With a quill in her hand, and parchment on the table, she began to write:
15 July 1976
I know you stopped by many times this summer to try and see me. I know Petunia sent you away. I got your thirty-seven letters, trying to apologize for what happened in May.
This summer without you has been painful. There have been so many times that I have wanted to write you or find you. But something has always stopped me. No matter how bad Petunia has gotten or how lonely I’ve been, I keep running into a wall. Your letters have all told me how much you value me as a friend and as a witch. I’ve read as you’ve poured your heart into those pages, apologizing for the pain you caused me when you called me that terrible name.
Still, the pain that moment caused me is nothing compared the pain associated with what I realized before starting this letter. We have been friends since we were nine. I know your life at home in Spinner’s End has been a hard one and I know that while Hogwarts has magic, your life there is not much better. As your friend, I always tried to help you. I always tried to make it better.
But you’ve changed. You didn’t turn to me for support after a hexing. You turned to the books in the restricted section. You didn’t turn to me for comfort when your spirits fell. You turned to plans for revenge on Potter and Black and anybody else who hurt you. You didn’t turn to friendship in your worst moment. You turned to hate.
You see, before I started writing this letter, I realized that it was never the slur that was stopping me. It was what it meant about you. I am afraid for you Severus. I am afraid of how the magic you keep chasing is changing you. I am afraid of the effect of the company you keep. I am afraid that if our friendship wasn’t strong enough to keep you from turning to hate, then you are being consumed by darkness, from inside and out.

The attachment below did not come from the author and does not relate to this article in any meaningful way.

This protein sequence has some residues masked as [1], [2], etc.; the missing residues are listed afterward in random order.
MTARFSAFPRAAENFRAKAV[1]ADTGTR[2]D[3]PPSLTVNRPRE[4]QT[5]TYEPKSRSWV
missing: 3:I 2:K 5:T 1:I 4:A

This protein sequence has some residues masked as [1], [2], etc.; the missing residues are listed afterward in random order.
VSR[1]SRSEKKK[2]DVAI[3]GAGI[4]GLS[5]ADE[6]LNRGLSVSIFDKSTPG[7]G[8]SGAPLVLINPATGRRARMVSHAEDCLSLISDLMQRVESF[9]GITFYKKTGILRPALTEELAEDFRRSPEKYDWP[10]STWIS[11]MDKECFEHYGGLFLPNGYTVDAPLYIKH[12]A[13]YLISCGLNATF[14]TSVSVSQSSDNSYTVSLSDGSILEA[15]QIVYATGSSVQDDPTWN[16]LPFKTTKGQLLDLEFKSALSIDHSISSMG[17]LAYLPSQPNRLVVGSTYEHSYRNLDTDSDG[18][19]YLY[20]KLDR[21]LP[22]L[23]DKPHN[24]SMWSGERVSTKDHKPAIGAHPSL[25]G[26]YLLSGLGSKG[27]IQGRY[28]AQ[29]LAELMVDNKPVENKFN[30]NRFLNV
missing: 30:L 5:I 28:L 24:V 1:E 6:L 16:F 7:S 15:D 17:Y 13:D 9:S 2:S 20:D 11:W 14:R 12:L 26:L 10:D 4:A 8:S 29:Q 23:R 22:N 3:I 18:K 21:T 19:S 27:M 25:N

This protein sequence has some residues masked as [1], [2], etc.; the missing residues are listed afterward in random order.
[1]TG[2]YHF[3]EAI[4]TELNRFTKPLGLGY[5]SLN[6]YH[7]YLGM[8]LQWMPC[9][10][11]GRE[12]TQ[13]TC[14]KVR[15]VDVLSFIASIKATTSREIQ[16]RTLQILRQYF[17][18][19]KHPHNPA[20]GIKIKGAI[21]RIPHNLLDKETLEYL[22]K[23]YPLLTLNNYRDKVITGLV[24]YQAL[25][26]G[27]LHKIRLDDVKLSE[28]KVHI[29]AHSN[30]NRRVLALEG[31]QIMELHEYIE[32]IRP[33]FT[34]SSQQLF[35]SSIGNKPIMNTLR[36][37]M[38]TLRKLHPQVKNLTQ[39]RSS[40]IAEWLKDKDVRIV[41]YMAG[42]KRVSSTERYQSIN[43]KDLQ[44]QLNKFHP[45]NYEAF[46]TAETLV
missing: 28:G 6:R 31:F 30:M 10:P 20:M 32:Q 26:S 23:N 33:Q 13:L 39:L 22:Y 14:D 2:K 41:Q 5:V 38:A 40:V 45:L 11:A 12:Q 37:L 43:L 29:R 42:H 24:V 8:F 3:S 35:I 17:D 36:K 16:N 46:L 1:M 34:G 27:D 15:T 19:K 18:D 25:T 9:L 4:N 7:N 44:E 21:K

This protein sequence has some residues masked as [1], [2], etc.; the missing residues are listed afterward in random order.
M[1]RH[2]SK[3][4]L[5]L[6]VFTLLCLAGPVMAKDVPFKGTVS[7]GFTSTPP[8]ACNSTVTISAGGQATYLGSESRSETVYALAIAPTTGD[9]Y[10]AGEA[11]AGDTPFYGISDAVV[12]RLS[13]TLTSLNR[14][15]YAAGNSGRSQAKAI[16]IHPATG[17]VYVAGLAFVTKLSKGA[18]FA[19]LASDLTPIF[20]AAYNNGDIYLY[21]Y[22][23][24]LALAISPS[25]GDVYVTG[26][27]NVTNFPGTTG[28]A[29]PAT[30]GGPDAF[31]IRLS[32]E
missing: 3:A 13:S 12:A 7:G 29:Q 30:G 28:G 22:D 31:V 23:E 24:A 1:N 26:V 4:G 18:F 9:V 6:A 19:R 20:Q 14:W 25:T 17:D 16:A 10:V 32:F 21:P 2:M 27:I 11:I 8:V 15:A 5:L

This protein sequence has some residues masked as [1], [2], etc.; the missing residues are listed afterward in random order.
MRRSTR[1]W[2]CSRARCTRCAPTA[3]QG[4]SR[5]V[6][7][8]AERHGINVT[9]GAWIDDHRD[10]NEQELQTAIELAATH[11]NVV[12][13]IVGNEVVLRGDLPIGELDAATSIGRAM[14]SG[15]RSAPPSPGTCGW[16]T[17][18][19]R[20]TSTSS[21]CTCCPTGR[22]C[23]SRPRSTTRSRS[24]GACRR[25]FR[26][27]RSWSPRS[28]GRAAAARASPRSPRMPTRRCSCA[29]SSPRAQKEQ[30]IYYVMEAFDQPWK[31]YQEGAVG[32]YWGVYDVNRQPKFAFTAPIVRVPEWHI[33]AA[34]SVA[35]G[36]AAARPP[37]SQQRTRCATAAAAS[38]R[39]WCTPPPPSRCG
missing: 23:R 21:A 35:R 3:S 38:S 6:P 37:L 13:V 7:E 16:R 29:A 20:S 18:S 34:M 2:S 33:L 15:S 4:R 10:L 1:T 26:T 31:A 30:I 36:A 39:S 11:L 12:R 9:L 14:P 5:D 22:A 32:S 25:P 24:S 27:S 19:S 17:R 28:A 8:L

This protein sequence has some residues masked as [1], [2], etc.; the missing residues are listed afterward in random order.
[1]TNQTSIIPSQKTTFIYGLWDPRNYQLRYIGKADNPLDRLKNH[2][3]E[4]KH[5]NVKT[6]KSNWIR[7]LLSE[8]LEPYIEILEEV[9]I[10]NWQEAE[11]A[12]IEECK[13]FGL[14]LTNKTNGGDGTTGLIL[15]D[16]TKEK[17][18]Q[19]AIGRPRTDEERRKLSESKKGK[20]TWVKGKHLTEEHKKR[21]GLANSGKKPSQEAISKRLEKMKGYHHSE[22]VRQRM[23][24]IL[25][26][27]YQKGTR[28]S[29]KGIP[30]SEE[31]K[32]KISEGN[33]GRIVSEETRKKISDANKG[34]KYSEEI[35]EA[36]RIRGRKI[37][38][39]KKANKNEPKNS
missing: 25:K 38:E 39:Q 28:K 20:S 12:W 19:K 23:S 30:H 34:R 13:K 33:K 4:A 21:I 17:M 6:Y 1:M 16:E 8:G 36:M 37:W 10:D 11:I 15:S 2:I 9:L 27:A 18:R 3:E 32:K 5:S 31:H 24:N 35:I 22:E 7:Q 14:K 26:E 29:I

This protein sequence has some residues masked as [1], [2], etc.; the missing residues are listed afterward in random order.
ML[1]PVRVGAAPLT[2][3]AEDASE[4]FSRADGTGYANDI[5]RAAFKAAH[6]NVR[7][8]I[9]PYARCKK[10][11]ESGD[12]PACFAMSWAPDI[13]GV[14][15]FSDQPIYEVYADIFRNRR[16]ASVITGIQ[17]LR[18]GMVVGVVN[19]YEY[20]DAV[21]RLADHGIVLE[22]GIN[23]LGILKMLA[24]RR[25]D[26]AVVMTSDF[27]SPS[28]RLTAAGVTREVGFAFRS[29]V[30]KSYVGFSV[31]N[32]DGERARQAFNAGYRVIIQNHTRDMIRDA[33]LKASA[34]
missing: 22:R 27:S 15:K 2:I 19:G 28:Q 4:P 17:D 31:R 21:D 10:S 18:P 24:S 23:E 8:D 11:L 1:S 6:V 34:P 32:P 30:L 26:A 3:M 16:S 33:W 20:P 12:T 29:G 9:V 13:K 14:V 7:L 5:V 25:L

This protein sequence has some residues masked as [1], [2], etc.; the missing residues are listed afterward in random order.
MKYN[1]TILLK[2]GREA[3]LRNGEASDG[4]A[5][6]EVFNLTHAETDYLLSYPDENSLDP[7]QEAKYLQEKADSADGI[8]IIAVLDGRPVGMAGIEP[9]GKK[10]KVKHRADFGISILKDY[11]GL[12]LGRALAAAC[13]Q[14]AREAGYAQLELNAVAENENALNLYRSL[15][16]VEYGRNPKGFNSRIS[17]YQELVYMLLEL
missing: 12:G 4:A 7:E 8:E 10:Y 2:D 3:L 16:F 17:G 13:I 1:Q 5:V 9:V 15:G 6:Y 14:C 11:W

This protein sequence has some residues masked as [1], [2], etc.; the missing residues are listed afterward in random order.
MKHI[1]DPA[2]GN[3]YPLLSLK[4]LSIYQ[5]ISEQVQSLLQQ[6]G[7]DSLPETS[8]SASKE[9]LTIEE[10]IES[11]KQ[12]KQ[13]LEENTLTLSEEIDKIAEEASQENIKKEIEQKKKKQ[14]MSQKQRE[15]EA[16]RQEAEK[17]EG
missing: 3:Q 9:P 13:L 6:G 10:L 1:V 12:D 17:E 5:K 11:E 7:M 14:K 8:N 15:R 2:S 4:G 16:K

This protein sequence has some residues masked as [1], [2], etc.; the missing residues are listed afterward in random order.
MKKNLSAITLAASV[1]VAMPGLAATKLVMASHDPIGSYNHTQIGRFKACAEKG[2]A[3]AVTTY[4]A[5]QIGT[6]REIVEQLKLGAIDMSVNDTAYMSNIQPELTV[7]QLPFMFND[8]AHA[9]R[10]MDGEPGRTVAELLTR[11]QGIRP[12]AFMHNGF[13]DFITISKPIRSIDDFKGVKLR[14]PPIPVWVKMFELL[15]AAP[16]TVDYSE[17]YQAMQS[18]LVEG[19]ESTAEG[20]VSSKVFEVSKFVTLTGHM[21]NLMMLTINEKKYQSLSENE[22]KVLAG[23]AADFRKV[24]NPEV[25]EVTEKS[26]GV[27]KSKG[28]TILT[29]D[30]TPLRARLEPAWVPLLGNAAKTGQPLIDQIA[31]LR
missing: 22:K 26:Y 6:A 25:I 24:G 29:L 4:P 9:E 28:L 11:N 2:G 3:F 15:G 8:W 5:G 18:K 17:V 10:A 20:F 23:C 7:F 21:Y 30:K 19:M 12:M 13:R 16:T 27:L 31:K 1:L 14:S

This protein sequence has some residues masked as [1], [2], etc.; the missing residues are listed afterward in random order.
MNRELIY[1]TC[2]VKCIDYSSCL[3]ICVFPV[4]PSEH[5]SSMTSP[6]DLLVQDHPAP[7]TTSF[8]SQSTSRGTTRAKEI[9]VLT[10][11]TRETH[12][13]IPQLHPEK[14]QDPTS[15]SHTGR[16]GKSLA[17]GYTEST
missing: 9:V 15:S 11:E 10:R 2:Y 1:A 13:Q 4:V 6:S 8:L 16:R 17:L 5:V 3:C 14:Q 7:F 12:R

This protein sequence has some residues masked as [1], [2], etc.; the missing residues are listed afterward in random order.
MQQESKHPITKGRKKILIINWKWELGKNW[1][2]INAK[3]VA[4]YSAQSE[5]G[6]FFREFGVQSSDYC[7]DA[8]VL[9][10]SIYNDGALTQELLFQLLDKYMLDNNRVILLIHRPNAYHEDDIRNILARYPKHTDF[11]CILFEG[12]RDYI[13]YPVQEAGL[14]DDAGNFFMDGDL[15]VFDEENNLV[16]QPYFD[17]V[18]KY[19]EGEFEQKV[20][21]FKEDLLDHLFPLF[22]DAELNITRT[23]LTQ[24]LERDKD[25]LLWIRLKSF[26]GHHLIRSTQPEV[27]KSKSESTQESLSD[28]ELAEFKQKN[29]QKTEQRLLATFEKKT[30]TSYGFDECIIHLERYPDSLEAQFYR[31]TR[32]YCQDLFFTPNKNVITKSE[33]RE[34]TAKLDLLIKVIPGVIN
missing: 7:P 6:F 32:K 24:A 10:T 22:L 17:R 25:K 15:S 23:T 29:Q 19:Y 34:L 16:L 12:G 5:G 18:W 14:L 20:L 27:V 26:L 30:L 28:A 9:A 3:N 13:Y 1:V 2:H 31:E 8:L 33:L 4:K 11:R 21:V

When you turned that hatred on me in May, I didn’t want to see it. But I can’t ignore it anymore. I can’t justify our friendship anymore when any common values we ever had are so withered away.
Please don’t try to change my mind. You’d only be wasting your time.
When she finished writing, Lily set down her quill and cried. Before she could stop them, several had managed to splash the page. Finally, as her sobs subsided Lily glanced at the clock on her wall. It was 4:30 in the afternoon. In the corner of her room, Lily saw her owl, Frederick, looking early toward her, his eyes begging to be released from his cage to deliver the news. As she folded the letter and tucked it inside a fresh envelope, she turned back to the owl with a sad smile upon her face. “I’m sorry Frederick. This is a letter I need to deliver myself.”
A/N: Decided to switch POVs here. This is something you should come to expect in future chapters and even within chapters going forward. I think it’s crucial to see inside both James and Lily’s heads. You can also expect both omniscient narration and third-party POVs in the future.